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Tough times call for powerful men, protective gear and a lot of attitude — and that’s just what Pringle designer Claire Waight Keller is plotting for fall.
“There’s a masculine ruggedness to the surfaces of this collection. I’m looking at a very strong man — not a fragile boyishness,” said the designer during a walk-through at Pringle’s showroom here. For the Milan show, she said she’s casting “strong-boned models with brawn — men who fill out the clothes.”
For fall, knitwear works double-time as outerwear in the form of weighty double-breasted peacoats, wool and cashmere bombers with kilt-inspired buckles, cozy sweater jackets with detachable nylon shells, and pullovers with hooks and zip fastenings. Knitwear even moonlights as tailored clothing, as in one structured jacket with a knitted face and felted wool interior, or another with a similar knitted face and tartan plaid embroidery on the inside.
Textures are rough and tactile: some hand-knit sweaters are snagged and laddered down the sleeves or the front, echoing Waight Keller’s women’s designs for spring, while others are a distressed blend of cashmere and mohair. Others still boast giant, bumpy argyle patterns. Smooth surfaces work their way into the collection, too, in the form of fine-gauge knits deftly overembroidered with chunky yarns.
The muted color palette is inspired by artists such as Joseph Beuys and Charles Rennie Mackintosh, said Waight Keller, who worked in shades of stone, moss, bleached-out grays, mustard and rust.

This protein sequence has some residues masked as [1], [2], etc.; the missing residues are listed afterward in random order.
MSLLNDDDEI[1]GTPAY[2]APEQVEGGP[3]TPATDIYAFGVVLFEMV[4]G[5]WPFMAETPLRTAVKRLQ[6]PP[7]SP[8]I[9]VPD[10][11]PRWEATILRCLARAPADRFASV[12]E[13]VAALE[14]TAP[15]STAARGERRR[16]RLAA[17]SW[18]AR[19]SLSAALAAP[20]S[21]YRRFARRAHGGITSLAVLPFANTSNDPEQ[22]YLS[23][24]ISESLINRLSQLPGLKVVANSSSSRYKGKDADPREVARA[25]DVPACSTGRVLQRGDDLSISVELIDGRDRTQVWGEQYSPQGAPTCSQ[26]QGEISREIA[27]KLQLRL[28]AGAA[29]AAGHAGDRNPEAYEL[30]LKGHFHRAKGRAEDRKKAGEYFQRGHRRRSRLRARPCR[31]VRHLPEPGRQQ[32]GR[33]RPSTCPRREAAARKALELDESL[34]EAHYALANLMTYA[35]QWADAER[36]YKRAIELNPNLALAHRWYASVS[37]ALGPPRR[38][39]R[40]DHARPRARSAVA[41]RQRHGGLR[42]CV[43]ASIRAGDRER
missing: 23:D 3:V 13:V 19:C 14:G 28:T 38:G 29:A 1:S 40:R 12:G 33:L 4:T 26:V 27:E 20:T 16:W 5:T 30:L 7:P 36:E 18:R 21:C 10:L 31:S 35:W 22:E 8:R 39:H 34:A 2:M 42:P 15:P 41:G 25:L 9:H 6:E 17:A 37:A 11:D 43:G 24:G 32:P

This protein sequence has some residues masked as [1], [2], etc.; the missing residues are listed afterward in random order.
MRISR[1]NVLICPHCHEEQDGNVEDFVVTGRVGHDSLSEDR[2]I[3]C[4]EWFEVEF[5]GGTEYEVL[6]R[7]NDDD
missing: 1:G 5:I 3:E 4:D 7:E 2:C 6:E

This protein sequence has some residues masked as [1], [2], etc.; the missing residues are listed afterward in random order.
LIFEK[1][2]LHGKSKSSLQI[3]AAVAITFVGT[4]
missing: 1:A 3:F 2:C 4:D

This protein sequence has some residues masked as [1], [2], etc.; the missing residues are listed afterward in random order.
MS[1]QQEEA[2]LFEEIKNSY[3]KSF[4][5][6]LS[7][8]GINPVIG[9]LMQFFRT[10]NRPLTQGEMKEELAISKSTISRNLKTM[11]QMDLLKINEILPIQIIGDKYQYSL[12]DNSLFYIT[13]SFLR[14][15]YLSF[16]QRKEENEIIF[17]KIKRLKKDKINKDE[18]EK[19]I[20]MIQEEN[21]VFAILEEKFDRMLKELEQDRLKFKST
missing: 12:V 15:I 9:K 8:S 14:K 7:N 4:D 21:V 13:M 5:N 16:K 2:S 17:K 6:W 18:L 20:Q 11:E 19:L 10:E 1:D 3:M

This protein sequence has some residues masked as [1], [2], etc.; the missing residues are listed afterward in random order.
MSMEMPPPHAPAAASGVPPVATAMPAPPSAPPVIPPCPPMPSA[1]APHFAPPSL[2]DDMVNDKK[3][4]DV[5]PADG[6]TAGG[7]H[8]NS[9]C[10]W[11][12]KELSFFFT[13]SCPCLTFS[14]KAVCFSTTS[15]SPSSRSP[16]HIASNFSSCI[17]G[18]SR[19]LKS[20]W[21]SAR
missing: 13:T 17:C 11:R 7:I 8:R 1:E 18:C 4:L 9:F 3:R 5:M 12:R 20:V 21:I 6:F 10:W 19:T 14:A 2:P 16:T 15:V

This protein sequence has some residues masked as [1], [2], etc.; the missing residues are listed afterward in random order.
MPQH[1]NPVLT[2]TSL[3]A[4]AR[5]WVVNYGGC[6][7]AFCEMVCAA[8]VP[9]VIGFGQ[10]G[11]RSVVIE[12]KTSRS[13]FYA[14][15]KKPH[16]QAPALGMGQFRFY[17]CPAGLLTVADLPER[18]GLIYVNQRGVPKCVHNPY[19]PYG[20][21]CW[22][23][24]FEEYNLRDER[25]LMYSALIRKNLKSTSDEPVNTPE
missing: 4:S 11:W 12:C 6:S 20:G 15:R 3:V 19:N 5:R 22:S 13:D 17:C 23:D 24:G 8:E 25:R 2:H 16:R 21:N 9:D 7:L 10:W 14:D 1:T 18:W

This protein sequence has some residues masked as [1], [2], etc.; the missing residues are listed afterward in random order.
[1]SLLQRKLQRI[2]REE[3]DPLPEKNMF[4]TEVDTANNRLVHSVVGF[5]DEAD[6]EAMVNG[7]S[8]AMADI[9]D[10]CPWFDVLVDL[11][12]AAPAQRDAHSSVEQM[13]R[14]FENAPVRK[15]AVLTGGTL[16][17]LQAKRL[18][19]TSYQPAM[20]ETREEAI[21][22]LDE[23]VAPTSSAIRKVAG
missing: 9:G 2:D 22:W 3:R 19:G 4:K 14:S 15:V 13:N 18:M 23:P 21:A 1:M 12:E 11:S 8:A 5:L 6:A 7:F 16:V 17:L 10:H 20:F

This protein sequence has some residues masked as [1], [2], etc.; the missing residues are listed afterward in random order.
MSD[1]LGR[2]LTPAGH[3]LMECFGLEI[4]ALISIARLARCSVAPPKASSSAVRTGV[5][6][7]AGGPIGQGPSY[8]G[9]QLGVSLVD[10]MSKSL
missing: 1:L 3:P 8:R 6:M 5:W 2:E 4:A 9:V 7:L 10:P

The knits are clearly the alpha males of this collection, which also features tailored clothing that is softly structured and lightweight.
There are pajamalike shirts with fully detachable collars, abstract scribble print shirts and others made from cotton faille. Featherweight suits have border piping that runs down the side of the legs and along the jacket lapels — details of British regimental origin. Dark velvet jackets have white poplin linings.
The British brand will show its fall collection at Circolo Filologico Milanese, not far from La Scala, and the show will kick off with a short animated film by the Scottish artist David Shrigley.
Shrigley, known for his naïf, colorful cartoons, has created window displays for Pringle and designed posters inspired by the twin set that went on display during London Fashion Week in September.
His three-and-a-half-minute film is narrated by a proud and outspoken Scottish granny character who loves handmade sweaters, loathes skinny models and thinks Pringle is the only true knitwear-maker on the planet.